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Endocrine Disruptors in Lakes are Becoming an Emerging Concern
Every spring, Dr. Carl Isaacson, a professor of environmental studies at Bemidji State University, sends his students out to collect perch from waters across Minnesota.

Then, they study an egg yolk protein found in the perchs’ livers, called vitellogenin, which may provide evidence of endocrine disruption in the state’s aquatic species.

Over the past few years, studies of Minnesota’s waters have found a variety of unregulated chemicals -- such as pharmaceuticals, fragrances, fire retardants, detergents and insecticides -- which are widespread in the state’s lakes and rivers.

When male fish are exposed to EACs, they can start to develop female attributes, such as increased vitellogenin concentrations; in more extreme instances, male fish have also been found to produce eggs in their testes.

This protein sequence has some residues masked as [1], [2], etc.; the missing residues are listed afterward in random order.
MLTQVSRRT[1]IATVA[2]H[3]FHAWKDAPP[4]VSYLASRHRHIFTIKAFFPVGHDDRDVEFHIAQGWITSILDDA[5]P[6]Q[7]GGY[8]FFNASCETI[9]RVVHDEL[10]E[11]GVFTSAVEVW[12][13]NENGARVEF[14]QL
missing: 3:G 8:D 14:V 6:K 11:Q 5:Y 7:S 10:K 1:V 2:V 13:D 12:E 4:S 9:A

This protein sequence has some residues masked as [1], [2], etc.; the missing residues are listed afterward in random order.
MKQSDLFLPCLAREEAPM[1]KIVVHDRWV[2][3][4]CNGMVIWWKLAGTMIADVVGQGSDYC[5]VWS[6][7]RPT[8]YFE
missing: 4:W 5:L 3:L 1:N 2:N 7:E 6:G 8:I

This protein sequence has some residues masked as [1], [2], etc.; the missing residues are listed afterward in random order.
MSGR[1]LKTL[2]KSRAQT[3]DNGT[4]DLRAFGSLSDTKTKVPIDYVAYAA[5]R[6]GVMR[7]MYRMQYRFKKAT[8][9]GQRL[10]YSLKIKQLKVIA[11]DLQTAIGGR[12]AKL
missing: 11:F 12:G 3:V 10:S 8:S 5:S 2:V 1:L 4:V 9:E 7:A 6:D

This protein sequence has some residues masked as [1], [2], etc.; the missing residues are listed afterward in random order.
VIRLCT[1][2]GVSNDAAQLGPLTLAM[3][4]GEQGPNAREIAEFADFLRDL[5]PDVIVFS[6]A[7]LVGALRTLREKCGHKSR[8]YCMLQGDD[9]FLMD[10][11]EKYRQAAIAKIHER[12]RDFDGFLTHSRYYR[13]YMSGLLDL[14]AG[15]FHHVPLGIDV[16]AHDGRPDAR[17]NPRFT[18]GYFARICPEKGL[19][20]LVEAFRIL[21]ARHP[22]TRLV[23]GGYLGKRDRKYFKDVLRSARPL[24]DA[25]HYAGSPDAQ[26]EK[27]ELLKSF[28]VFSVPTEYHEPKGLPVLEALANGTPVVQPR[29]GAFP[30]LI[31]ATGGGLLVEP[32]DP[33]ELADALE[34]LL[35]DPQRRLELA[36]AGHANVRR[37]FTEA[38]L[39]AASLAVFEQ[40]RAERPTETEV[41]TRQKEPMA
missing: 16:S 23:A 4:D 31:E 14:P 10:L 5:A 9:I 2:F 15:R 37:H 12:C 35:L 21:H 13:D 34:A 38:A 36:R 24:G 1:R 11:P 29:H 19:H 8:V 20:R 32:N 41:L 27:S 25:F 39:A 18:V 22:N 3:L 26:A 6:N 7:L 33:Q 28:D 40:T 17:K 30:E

And while these chemicals have been linked to health problems such as infertility and different types of cancer, “it’s too soon to say whether feminized fish are indicative of health effects for humans too,” an article by National Geographic said.

 
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Algae Treatment Leads to Massive Fish Kill in Lake Isabella - Lake Isabella has experienced a significant “fish kill” due to low oxygen levels following treatment of an extremely high blue-green algae presence. When the heavy bloom was noted a recommendation was made to close the lake to swimming and boaters and a company was hired to treat the lake with a chemical called SeClear. The following day, hundreds of dead fish were observed lying dead on the bottom and floating on the surface.


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